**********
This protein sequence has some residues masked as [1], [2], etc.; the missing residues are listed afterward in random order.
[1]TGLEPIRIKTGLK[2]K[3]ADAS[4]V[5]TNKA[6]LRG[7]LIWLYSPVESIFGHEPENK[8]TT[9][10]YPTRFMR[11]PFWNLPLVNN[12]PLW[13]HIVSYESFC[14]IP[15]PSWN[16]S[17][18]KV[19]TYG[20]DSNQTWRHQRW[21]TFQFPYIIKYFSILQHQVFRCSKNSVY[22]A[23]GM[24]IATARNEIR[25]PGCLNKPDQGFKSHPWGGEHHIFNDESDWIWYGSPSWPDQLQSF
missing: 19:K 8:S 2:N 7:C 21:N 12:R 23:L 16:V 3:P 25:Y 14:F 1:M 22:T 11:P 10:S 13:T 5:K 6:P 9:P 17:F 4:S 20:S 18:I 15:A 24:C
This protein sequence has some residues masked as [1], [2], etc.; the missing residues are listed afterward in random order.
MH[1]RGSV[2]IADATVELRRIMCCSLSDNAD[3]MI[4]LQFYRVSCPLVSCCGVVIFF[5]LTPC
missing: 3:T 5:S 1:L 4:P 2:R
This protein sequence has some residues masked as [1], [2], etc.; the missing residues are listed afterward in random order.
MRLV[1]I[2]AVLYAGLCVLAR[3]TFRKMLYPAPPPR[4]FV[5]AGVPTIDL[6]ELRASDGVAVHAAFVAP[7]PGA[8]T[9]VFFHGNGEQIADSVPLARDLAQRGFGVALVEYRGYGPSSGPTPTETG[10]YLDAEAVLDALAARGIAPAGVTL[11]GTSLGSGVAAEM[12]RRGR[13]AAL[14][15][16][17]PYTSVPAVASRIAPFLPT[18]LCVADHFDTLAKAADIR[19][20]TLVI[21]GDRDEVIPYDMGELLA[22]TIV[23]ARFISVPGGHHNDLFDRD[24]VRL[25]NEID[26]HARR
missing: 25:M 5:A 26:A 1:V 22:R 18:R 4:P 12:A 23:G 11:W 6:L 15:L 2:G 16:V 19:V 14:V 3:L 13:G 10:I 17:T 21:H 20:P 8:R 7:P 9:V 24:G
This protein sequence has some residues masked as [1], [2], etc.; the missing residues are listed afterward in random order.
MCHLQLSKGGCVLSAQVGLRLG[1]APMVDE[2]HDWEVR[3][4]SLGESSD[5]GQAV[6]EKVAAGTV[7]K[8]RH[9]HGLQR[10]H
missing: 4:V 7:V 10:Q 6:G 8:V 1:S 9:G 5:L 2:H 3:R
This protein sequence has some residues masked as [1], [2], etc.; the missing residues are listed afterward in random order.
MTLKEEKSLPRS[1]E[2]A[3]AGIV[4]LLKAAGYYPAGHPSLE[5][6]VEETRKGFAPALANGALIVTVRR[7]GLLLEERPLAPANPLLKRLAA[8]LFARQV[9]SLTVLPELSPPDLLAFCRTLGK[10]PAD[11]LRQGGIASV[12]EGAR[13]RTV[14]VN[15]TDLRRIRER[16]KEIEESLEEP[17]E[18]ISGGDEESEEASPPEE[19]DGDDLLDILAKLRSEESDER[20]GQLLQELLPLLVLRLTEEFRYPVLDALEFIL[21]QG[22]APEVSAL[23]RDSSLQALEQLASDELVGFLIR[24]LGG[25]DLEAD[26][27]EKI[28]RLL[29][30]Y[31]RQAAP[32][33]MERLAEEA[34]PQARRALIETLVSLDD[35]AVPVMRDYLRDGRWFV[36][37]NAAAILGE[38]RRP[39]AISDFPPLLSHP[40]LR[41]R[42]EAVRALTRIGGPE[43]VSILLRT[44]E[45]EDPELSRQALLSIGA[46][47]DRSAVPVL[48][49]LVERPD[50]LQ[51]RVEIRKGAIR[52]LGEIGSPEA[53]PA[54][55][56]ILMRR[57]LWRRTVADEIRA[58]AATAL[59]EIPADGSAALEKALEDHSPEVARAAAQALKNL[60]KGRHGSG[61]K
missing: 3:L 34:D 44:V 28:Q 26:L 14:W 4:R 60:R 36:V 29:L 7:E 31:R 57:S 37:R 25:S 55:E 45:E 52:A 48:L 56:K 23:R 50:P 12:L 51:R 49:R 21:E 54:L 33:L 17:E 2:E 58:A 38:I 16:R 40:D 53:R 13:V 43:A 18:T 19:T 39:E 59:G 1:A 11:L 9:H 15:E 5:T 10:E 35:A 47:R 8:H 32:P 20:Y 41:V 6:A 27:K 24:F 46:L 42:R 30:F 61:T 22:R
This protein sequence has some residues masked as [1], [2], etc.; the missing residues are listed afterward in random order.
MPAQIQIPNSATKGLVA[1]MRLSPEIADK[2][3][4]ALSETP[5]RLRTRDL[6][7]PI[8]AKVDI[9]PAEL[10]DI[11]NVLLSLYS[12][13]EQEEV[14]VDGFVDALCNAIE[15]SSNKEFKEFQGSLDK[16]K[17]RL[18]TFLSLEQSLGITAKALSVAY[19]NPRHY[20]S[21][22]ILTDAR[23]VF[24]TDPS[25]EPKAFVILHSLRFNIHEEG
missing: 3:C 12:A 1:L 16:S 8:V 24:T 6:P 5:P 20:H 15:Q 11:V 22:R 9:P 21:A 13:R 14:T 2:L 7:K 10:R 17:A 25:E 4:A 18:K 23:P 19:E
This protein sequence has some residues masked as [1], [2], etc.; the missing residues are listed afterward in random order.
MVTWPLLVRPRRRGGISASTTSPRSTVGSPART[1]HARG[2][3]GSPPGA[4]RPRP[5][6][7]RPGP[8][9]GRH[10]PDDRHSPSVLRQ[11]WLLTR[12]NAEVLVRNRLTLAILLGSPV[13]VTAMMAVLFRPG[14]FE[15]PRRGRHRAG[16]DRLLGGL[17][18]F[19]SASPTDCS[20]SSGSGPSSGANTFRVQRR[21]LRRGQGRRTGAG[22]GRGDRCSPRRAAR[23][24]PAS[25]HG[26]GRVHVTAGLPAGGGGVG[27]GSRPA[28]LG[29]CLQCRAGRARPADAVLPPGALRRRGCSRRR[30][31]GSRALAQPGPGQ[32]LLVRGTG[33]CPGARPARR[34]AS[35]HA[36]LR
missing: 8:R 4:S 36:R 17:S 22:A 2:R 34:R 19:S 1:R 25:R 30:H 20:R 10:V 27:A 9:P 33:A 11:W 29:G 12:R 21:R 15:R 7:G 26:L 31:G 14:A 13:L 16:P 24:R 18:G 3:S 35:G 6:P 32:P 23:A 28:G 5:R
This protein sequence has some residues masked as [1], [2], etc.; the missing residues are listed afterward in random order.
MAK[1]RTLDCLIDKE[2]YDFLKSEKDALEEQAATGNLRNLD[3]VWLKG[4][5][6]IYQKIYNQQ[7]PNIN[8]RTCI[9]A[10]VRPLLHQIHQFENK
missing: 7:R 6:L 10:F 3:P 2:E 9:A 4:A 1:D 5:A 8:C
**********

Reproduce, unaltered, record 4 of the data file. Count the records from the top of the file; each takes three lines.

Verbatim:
This protein sequence has some residues masked as [1], [2], etc.; the missing residues are listed afterward in random order.
MCHLQLSKGGCVLSAQVGLRLG[1]APMVDE[2]HDWEVR[3][4]SLGESSD[5]GQAV[6]EKVAAGTV[7]K[8]RH[9]HGLQR[10]H
missing: 4:V 7:V 10:Q 6:G 8:V 1:S 9:G 5:L 2:H 3:R